Beameria venosa is a prairie obligate species occurring from Nebraska and Colorado south to Texas and New Mexico.  To my knowledge, it has not been formally recorded from Missouri, although it is certainly already known from the state (it is listed in the 2009 issue of Missouri Species and Communities of Conservation Concern Checklist as “vulnerable” due to the restricted occurrence in Missouri of the prairie habitats in which it lives).  Froeschner (1952) listed 14 species of cicadas from Missouri but did not include this species even among those of possible occurrence in the state.  In my younger days, I managed not only to find all 14 of those species, but also a fifteenth species – the magnificent Tibicen superbus – in the southwestern corner of the state (formally recorded from the state some years later by Sanborn and Phillips 2004).  The occurrence of B. venosa in Missouri now brings to 16 the number of cicada species known from Missouri.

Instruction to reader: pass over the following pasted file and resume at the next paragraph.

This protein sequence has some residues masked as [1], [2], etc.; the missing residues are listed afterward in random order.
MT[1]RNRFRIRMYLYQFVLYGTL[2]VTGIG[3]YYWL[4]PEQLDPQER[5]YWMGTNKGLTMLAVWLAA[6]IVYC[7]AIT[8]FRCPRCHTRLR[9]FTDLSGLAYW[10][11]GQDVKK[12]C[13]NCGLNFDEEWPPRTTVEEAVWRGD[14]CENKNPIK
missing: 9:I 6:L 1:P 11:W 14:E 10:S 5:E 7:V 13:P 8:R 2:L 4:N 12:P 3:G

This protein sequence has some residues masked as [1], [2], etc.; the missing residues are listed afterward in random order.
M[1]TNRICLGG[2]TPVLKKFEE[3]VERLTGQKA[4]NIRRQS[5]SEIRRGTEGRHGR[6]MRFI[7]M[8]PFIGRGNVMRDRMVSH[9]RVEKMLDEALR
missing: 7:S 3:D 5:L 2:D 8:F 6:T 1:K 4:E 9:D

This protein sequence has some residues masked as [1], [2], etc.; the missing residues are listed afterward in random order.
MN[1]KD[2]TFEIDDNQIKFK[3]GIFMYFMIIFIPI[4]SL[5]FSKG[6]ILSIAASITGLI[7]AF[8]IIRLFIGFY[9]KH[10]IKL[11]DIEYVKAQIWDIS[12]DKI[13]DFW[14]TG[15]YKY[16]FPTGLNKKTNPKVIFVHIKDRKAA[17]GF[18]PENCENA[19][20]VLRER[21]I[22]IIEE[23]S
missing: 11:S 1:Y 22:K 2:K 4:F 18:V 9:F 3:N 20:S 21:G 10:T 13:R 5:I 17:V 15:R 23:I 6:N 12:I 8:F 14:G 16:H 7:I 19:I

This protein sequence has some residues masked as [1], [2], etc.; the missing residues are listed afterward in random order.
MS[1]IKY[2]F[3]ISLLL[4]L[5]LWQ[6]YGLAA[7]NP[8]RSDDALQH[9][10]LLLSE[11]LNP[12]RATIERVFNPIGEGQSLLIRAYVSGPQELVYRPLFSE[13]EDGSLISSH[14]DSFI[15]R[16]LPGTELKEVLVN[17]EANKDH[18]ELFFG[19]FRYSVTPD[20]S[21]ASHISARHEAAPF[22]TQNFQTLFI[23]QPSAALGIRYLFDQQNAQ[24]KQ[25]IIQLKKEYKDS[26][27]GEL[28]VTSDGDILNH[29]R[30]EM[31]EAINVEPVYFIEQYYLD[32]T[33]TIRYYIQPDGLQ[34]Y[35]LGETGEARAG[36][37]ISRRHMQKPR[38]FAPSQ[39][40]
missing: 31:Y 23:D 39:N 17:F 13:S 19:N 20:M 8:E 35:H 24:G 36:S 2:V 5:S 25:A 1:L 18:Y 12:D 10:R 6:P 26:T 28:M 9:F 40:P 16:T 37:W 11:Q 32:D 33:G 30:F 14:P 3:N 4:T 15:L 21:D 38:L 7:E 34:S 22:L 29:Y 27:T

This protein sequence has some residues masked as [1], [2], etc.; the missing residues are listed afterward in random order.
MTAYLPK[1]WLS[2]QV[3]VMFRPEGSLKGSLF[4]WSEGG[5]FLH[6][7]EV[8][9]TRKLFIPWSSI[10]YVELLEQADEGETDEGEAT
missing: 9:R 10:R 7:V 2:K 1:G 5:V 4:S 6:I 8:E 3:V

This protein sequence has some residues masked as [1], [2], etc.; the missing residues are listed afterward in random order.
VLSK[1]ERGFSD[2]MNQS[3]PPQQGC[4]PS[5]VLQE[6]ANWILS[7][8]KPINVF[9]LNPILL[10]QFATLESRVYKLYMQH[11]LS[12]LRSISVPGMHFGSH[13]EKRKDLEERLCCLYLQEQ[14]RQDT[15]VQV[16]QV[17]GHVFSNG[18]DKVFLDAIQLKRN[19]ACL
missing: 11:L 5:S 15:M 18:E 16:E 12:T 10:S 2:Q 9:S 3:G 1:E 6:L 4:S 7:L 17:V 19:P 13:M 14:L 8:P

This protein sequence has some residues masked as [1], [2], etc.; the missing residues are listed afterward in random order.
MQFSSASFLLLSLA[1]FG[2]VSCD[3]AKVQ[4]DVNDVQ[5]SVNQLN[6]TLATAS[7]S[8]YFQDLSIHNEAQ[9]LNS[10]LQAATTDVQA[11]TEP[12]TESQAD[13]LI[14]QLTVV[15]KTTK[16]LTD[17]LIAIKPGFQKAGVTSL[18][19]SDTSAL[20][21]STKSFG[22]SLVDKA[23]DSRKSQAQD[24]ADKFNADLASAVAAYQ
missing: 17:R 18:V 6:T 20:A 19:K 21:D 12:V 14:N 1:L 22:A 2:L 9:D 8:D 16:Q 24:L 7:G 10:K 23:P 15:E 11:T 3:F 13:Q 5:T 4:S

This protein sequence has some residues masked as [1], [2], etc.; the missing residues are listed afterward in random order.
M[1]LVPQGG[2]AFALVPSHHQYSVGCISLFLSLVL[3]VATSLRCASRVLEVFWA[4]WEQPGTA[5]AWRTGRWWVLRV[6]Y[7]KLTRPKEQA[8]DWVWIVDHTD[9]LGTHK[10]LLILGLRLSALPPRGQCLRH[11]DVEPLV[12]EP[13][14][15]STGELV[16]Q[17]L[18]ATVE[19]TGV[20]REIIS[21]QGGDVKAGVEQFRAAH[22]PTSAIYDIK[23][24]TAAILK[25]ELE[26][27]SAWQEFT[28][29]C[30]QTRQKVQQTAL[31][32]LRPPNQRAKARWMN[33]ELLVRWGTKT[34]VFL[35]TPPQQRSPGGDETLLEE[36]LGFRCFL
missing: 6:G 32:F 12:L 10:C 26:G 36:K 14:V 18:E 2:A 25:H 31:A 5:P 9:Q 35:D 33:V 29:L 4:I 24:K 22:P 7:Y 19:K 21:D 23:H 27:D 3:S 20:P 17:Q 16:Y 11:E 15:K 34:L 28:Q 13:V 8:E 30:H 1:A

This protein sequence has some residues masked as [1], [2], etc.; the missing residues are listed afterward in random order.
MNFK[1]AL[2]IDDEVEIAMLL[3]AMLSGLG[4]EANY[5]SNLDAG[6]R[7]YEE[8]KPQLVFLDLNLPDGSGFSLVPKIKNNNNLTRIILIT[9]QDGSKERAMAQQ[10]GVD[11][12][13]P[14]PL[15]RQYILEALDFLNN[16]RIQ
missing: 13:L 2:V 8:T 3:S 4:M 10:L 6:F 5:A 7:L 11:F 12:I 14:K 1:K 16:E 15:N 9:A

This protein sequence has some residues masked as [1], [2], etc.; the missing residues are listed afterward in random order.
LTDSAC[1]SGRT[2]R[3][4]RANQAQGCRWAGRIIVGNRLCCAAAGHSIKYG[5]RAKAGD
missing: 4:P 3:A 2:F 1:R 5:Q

Despite its small size, the calling song of B. venosa is quite audible.  In fact, it was only due to its call that I noticed and began looking for this individual.  This brings up an interesting point regarding conspicuous insect songs and their role in enhancing predation risk.  Many predators are known to orient to the calls of cicadas (Soper et al. 1976), which in turn exhibit a variety of predator avoidance behaviors such as high perching, hiding, fleeing, and perhaps even mass emergence in the periodical cicadas.  Beameria venosa appears to avoid predators by producing its continuous train of sound pulses at a very high frequency.  Although audible to humans, the high frequency call apparently is not audible to birds and lizards – their chief predators (Sanborn et al. 2009).  In the open, treeless prairies where B. venosa lives, high frequency calling appears to provide the selective advantage for predator avoidance that fleeing, hiding, and high perching cannot.